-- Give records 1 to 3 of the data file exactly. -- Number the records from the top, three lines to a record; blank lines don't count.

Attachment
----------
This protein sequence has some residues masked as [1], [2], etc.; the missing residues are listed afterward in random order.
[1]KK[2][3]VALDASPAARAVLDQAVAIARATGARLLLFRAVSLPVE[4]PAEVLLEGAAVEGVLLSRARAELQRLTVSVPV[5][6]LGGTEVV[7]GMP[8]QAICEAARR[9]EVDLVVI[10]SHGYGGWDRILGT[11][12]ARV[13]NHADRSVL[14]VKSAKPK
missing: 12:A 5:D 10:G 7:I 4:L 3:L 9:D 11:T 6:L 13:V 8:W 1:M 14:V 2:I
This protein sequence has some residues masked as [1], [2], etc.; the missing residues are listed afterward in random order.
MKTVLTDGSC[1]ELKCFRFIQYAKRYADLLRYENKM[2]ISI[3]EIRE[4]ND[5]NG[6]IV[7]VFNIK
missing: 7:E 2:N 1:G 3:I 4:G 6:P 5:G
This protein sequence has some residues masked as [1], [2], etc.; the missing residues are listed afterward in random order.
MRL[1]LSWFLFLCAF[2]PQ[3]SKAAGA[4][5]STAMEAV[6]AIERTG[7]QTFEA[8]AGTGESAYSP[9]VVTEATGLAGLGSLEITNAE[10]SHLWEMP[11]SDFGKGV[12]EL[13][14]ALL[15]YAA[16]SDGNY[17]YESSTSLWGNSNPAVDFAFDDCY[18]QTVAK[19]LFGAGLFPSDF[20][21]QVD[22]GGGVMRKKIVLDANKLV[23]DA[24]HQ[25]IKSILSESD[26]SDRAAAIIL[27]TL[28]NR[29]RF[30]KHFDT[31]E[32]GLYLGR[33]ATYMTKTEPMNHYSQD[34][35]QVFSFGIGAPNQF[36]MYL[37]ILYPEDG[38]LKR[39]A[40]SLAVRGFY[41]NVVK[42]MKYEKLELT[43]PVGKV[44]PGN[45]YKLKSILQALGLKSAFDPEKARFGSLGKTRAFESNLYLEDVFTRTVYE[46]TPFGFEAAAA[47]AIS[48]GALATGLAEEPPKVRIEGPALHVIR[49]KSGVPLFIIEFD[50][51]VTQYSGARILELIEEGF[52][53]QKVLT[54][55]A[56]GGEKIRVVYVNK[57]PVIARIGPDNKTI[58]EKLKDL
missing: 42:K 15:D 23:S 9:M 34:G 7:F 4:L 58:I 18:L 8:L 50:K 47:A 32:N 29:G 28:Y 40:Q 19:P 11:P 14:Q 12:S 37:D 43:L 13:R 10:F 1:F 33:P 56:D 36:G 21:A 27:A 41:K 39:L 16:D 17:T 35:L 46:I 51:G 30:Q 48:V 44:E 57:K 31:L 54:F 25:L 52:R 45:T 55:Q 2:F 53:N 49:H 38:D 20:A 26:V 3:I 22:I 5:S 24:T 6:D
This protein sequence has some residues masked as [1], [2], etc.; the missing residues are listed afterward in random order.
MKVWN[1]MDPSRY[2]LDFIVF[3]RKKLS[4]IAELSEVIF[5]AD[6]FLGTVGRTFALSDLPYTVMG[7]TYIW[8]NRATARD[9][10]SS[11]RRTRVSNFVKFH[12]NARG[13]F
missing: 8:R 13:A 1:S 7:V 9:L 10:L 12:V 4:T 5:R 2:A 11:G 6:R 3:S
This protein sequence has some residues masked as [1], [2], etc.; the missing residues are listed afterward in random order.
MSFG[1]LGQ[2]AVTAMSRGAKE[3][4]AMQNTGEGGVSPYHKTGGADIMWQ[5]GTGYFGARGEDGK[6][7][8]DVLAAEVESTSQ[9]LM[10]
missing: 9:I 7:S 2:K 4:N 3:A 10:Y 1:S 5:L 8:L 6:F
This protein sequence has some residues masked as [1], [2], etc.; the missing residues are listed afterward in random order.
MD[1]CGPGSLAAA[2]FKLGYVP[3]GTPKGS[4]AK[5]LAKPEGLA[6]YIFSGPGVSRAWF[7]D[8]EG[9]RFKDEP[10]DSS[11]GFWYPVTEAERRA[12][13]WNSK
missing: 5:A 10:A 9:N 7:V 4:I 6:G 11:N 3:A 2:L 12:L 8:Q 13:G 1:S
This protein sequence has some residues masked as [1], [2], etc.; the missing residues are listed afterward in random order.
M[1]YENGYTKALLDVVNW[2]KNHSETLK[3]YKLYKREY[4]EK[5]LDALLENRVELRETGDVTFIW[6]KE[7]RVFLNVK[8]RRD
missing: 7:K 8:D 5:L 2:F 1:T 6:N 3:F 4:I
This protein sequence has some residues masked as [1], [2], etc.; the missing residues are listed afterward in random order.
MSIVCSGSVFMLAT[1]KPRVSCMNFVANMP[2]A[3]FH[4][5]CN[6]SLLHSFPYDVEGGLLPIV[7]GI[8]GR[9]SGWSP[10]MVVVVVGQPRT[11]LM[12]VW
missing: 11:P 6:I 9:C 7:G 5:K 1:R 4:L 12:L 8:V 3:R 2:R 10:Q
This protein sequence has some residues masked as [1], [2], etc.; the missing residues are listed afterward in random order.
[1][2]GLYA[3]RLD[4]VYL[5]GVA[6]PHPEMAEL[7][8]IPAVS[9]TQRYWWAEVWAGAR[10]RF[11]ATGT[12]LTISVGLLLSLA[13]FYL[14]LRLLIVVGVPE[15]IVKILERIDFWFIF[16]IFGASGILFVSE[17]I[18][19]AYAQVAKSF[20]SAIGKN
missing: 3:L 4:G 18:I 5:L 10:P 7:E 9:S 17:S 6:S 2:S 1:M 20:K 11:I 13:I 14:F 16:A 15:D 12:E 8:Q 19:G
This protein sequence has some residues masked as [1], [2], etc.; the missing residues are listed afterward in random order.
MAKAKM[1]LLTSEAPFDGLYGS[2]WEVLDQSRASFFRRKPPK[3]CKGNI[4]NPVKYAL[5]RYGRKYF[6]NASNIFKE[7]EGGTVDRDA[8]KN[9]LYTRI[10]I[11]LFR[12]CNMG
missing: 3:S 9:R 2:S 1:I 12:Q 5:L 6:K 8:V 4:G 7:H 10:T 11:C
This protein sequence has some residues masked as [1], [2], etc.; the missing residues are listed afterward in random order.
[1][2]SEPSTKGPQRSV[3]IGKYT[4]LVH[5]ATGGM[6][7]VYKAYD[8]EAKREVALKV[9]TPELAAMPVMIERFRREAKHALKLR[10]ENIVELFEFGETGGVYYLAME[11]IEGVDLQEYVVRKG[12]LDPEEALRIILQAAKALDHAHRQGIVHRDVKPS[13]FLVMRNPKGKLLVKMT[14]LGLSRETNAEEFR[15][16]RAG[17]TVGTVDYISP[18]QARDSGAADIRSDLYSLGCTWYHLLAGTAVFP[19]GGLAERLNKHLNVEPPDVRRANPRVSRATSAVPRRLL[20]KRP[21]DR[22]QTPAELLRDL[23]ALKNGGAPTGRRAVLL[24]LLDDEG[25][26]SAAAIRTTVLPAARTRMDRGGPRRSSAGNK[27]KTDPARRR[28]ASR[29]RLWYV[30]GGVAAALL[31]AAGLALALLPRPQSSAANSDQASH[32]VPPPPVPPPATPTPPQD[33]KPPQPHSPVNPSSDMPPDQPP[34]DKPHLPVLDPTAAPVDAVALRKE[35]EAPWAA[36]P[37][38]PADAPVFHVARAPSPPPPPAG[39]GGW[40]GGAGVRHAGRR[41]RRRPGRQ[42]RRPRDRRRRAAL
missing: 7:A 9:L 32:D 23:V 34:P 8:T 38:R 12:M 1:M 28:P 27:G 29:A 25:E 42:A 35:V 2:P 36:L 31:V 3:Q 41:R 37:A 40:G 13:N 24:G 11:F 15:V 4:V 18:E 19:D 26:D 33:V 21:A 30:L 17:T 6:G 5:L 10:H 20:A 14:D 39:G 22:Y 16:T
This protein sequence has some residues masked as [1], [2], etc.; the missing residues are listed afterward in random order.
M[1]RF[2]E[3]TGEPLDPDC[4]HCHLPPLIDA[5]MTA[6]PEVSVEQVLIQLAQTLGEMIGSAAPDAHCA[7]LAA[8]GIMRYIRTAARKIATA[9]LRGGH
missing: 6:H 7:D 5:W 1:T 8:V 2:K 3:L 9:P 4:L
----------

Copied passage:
This protein sequence has some residues masked as [1], [2], etc.; the missing residues are listed afterward in random order.
[1]KK[2][3]VALDASPAARAVLDQAVAIARATGARLLLFRAVSLPVE[4]PAEVLLEGAAVEGVLLSRARAELQRLTVSVPV[5][6]LGGTEVV[7]GMP[8]QAICEAARR[9]EVDLVVI[10]SHGYGGWDRILGT[11][12]ARV[13]NHADRSVL[14]VKSAKPK
missing: 12:A 5:D 10:G 7:I 4:L 3:L 9:D 11:T 6:L 13:V 8:W 1:M 14:V 2:I
This protein sequence has some residues masked as [1], [2], etc.; the missing residues are listed afterward in random order.
MKTVLTDGSC[1]ELKCFRFIQYAKRYADLLRYENKM[2]ISI[3]EIRE[4]ND[5]NG[6]IV[7]VFNIK
missing: 7:E 2:N 1:G 3:I 4:G 6:P 5:G
This protein sequence has some residues masked as [1], [2], etc.; the missing residues are listed afterward in random order.
MRL[1]LSWFLFLCAF[2]PQ[3]SKAAGA[4][5]STAMEAV[6]AIERTG[7]QTFEA[8]AGTGESAYSP[9]VVTEATGLAGLGSLEITNAE[10]SHLWEMP[11]SDFGKGV[12]EL[13][14]ALL[15]YAA[16]SDGNY[17]YESSTSLWGNSNPAVDFAFDDCY[18]QTVAK[19]LFGAGLFPSDF[20][21]QVD[22]GGGVMRKKIVLDANKLV[23]DA[24]HQ[25]IKSILSESD[26]SDRAAAIIL[27]TL[28]NR[29]RF[30]KHFDT[31]E[32]GLYLGR[33]ATYMTKTEPMNHYSQD[34][35]QVFSFGIGAPNQF[36]MYL[37]ILYPEDG[38]LKR[39]A[40]SLAVRGFY[41]NVVK[42]MKYEKLELT[43]PVGKV[44]PGN[45]YKLKSILQALGLKSAFDPEKARFGSLGKTRAFESNLYLEDVFTRTVYE[46]TPFGFEAAAA[47]AIS[48]GALATGLAEEPPKVRIEGPALHVIR[49]KSGVPLFIIEFD[50][51]VTQYSGARILELIEEGF[52][53]QKVLT[54][55]A[56]GGEKIRVVYVNK[57]PVIARIGPDNKTI[58]EKLKDL
missing: 42:K 15:D 23:S 9:M 34:G 7:F 4:L 58:I 18:L 8:L 50:K 47:A 32:N 29:G 28:Y 40:Q 19:P 11:P 14:Q 12:S 37:D 43:L 13:R 10:F 1:F 33:P 56:D 36:G 21:A 27:A 41:K 39:L 16:D 17:T 35:L 46:I 51:G 30:Q 48:V 44:E 57:K 31:L 54:F 25:L 52:R 45:T 55:Q 2:F 53:N 49:H 38:D 20:A 26:V 3:I 22:I 5:S 24:T 6:D